WCAG Rule 94
Using the button role
2.0.11
react-a11y-image-button-has-alt For accessibility of your website, enforce that inputs element with type="image" must have non-empty alt attribute. 2.0.11
react-a11y-img-has-alt Enforce that an img element contains the alt attribute or role='presentation' for a decorative image. All images must have alt text to convey their purpose and meaning to screen reader users. Besides, the alt attribute specifies an alternate text for an image, if the image cannot be displayed. This rule accepts as a parameter a string array for tag names other than img to also check. For example, if you use a custom tag named 'Image' then configure the rule with: [true, ['Image']]
References:
Web Content Accessibility Guidelines 1.0
ARIA Presentation Role
WCAG Rule 31: If an image has an alt or title attribute, it should not have a presentation role
2.0.11
react-a11y-lang For accessibility of your website, HTML elements must have a lang attribute and the attribute must be a valid language code.
References:
* H58: Using language attributes to identify changes in the human language
* lang attribute must have a valid value
List of ISO 639-1 codes
2.0.11
react-a11y-meta For accessibility of your website, HTML meta elements must not have http-equiv="refresh". 2.0.11
react-a11y-props For accessibility of your website, enforce all aria-* attributes are valid. Elements cannot use an invalid aria-* attribute. This rule will fail if it finds an aria-* attribute that is not listed in WAI-ARIA states and properties. 2.0.11
react-a11y-proptypes For accessibility of your website, enforce the type of aria state and property values are correct. 2.0.11
react-a11y-role-has-required-aria-props For accessibility of your website, elements with aria roles must have all required attributes according to the role.
References:
ARIA Definition of Roles
WCAG Rule 90: Required properties and states should be defined
WCAG Rule 91: Required properties and states must not be empty
2.0.11
react-a11y-role-supports-aria-props For accessibility of your website, enforce that elements with explicit or implicit roles defined contain only aria-* properties supported by that role. Many aria attributes (states and properties) can only be used on elements with particular roles. Some elements have implicit roles, such as <a href='hrefValue' />, which will be resolved to role='link'. A reference for the implicit roles can be found at Default Implicit ARIA Semantics.
References:
* ARIA attributes can only be used with certain roles
* Check aria properties and states for valid roles and properties
* Check that 'ARIA-' attributes are valid properties and states
2.0.11
react-a11y-role For accessibility of your website, elements with aria roles must use a valid, non-abstract aria role. A reference to role defintions can be found at WAI-ARIA roles. References:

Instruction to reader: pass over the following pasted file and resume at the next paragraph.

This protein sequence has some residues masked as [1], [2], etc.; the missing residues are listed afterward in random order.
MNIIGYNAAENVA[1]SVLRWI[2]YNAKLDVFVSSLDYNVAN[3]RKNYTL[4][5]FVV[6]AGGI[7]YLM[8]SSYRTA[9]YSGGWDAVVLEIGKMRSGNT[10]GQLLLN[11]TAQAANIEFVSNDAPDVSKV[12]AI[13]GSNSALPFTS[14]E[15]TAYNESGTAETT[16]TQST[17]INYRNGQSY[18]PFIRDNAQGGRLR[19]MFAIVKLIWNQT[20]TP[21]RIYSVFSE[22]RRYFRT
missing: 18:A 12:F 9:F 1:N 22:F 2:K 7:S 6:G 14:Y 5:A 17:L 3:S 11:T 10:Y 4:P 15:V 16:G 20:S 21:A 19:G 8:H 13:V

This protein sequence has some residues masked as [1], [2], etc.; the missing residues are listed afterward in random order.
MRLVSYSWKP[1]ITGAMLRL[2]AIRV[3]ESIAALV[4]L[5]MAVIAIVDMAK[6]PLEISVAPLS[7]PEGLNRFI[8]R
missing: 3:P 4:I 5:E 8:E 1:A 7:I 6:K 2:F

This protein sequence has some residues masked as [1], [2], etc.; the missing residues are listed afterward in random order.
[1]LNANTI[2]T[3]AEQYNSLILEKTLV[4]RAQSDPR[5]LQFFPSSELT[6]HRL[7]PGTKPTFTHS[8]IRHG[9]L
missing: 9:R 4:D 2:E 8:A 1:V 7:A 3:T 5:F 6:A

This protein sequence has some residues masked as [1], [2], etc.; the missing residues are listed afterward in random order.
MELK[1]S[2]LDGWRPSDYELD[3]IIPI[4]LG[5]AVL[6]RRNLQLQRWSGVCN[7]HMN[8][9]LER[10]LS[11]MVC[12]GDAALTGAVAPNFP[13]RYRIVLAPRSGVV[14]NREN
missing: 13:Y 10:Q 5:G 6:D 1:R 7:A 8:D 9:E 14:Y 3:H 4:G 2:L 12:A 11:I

* WCAG Rule 92: Role value must be valid
2.0.11
react-a11y-tabindex-no-positive For accessibility of your website, enforce tabindex value is not greater than zero. Avoid positive tabindex attribute values to synchronize the flow of the page with keyboard tab order.
References:
WCAG 2.4.3 - Focus Order
Audit Rules - tabindex-usage
Avoid positive integer values for tabIndex
2.0.11
react-a11y-titles For accessibility of your website, HTML title elements must not be empty, must be more than one word, and must not be more than 60 characters long.
References:
* WCAG 2.0 - Requirement 2.4.2 Page Titled (Level A)
* OAA-Accessibility Rule 13: Title element should not be empty
* OAA-Accessibility Rule 24: Title content should be concise
* OAA-Accessibility Rule 25: Title text must contain more than one word
2.0.11
react-anchor-blank-noopener For security reasons, anchor tags with target="_blank" should also include rel="noopener noreferrer". In order to restrict the behavior window.opener access, the original page needs to add a rel="noopener" attribute to any link that has target="_blank". However, Firefox does not support that tag, so you should actually use rel="noopener noreferrer" for full coverage. For more info see: The target="_blank" vulnerability by example 2.0.11
react-iframe-missing-sandbox React iframes must specify a sandbox attribute. If specified as an empty string, this attribute enables extra restrictions on the content that can appear in the inline frame. The value of the attribute can either be an empty string (all the restrictions are applied), or a space-separated list of tokens that lift particular restrictions. You many not use both allow-scripts and allow-same-origin at the same time, as that allows the embedded document to programmatically remove the sandbox attribute in some scenarios. 2.0.10
react-no-dangerous-html Do not use React's dangerouslySetInnerHTML API. This rule finds usages of the dangerouslySetInnerHTML API (but not any JSX references). For more info see the react-no-dangerous-html Rule wiki page. 0.0.2